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In this fascinating collection of translations, Telling Lives looks at the self-writing of five Japanese women who came of age during the decades leading up to World War II. Following an introduction that situates women’s self-writing against the backdrop of Japan during the 1920s and 1930s, Loftus takes up the autobiographies of Oku Mumeo, a leader of the prewar women’s movement, and Takai Toshio, a textile worker who later became a well-known labor activist. Next is the moving story of Nishi Kyoko, whose Reminiscences tells of her life as a young woman who escapes the oppression of her family and establishes her financial independence. Nishi’s narrative precedes a detailed look at the autobiography of Sata Ineko. Sata’s Between the Lines of My Personal Chronology recounts her years as a member of a proletarian arts circle and her struggle to become a writer. The collection ends with the Marxist Fukunaga Misao’s frank and explosive text Memoirs of a Female Communist, which is examined as a manifesto condemning the male chauvinism of the prewar Japanese Communist Party.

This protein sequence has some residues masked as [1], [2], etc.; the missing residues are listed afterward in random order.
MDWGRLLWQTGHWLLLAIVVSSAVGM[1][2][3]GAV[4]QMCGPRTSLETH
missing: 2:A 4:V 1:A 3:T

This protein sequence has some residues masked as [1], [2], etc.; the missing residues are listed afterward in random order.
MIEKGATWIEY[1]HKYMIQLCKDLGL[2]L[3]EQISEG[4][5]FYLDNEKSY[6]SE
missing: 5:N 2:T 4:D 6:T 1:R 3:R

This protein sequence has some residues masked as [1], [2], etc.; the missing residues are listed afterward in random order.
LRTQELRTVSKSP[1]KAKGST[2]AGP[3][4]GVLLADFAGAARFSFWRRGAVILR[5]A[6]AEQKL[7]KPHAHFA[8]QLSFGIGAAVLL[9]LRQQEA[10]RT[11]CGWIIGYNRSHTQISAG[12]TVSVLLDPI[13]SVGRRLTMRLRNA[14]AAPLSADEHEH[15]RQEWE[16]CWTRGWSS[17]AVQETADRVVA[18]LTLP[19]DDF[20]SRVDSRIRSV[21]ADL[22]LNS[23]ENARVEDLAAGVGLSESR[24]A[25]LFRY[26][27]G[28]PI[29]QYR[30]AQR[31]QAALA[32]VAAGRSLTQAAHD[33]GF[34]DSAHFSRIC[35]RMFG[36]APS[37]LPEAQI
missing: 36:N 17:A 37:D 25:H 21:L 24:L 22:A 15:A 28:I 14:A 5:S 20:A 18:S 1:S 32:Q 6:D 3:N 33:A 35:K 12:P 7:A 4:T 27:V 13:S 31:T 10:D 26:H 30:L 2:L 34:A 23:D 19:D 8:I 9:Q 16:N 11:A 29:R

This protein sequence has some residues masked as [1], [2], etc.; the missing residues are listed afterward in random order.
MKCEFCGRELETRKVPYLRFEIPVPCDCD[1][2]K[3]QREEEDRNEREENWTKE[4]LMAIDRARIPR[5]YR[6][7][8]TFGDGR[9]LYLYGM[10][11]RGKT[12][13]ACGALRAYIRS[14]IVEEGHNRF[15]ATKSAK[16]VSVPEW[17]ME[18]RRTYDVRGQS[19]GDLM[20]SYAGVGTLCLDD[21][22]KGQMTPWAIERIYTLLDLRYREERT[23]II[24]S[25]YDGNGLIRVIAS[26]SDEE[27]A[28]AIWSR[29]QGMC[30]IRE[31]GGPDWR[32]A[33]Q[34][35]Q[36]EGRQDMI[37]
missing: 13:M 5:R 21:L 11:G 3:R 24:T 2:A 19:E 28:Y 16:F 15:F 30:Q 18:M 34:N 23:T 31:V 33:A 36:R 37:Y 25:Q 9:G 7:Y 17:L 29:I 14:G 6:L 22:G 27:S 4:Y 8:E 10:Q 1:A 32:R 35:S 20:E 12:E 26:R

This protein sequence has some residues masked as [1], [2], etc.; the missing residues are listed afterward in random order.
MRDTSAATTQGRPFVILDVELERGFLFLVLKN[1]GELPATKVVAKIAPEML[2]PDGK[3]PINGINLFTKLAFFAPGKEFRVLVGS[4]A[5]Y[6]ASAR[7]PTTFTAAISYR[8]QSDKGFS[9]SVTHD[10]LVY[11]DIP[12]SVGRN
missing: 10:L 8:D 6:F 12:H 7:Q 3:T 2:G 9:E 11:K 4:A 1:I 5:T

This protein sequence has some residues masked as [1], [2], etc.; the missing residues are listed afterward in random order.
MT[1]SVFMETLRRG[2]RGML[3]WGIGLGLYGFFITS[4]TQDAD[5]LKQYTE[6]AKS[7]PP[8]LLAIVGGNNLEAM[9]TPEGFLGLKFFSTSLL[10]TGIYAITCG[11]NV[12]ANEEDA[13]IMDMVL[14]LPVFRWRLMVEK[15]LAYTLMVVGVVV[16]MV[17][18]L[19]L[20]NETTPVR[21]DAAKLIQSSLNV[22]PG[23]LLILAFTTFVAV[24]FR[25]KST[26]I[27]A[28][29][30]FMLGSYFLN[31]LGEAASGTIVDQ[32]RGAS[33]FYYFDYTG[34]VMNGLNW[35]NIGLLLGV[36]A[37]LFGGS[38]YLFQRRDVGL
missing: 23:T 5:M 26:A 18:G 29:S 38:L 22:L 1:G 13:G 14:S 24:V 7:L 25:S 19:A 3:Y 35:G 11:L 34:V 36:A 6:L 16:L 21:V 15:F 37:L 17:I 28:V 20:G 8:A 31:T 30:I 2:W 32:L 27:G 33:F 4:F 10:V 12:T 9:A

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Ronald P. Loftus is chair of the Department of Japanese and Chinese at Willamette University.
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Book Description Brand: University of Hawaii Press, 2004. Paperback. Condition: BRAND NEW. Seller Inventory # 0824828348_abe_bn
Book Description University of Hawaii Press, 2004. Paperback. Condition: New. Seller Inventory # DADAX0824828348
Book Description Condition: New. New. Seller Inventory # M-0824828348